Prenatal Vitamins for DogsLast updated: August 02, 2016
Revival is often asked about giving supplements to moms. Most use meat, oils or liver and want to know if that is okay. Why not vitamins?
Managing Mom for Her Genetic Potential
Giving vitamins to mom between litters helps her have consistently fertile heats. Healthy moms should have a reliable cycle with an interval no longer than six to seven months. Quality food and vitamins will help mom to have healthy, predictable and fertile cycles. Doc Roy's® Daily Care, made in Nebraska, will ensure mom has all the building blocks in place to re-breed effectively.
Prenatal Vitamins- Please Do!
Babies need vitamins and minerals for red blood cell, muscle and bone growth. All must come from mom's body! During pregnancy, mom's metabolism and RBCs increase 25 percent to help babies grow. If mom doesn't have enough to give, the babies are born anemic and weak. Giving mom USA-made Breeder's Edge® Oxy Mate™ Prenatal vitamins will ensure healthier moms and babies born fighting to live.
What About Nursing?
Nursing can require up to a 100 percent increase in calories and nutrition, including vitamins. Feeding puppy or kitten food will keep calories up and giving Breeder's Edge® Oxy Momma™ vitamin when moms are nursing will support milk production and recovery.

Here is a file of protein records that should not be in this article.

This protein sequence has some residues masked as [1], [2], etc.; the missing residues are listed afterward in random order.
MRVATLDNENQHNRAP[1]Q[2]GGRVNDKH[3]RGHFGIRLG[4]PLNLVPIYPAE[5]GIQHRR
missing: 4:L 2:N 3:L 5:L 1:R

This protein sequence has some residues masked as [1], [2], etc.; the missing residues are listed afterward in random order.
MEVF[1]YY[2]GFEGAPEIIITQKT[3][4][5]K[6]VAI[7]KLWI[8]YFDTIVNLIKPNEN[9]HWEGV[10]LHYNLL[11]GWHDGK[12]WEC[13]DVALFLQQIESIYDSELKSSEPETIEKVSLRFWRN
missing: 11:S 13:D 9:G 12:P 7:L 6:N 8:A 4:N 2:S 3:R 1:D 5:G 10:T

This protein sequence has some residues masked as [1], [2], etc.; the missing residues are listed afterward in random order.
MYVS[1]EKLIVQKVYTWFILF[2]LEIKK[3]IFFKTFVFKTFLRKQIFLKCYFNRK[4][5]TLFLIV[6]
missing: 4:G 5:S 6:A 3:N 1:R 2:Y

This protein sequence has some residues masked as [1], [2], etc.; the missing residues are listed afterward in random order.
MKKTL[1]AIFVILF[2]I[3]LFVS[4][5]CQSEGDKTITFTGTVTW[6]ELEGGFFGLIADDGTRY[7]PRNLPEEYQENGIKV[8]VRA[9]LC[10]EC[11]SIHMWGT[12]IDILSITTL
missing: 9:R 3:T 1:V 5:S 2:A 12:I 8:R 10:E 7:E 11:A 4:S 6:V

Queens are very texture sensitive. Remove the casing when starting queens on Oxy Mate ™ Prenatal or Oxy Momma™ to improve acceptance. Once queens know what the vitamins are, the casing can be left on.
Give prenatal vitamins; your mom took them! Dog and cat moms deserve the same help.
If you need help, call us at 800.786.4751.
Donald Bramlage, Doctor of Veterinary Medicine, Former Director of Veterinary Services at Revival Animal Health
Donald Bramlage, Doctor of Veterinary Medicine, practiced veterinary medicine for 30+ years and is known for his work in managing parvovirus. He received his Doctor of Veterinary Medicine from Kansas State University in 1985. He served as Revival's Director of Veterinary Services from 2011 until his retirement in 2019.
The materials, information and answers provided through this website are not intended to replace the medical advice or services of your personal veterinarian or other pet health care professional. Consult your own veterinarian for answers to specific medical questions, including diagnosis, treatment, therapy or medical attention.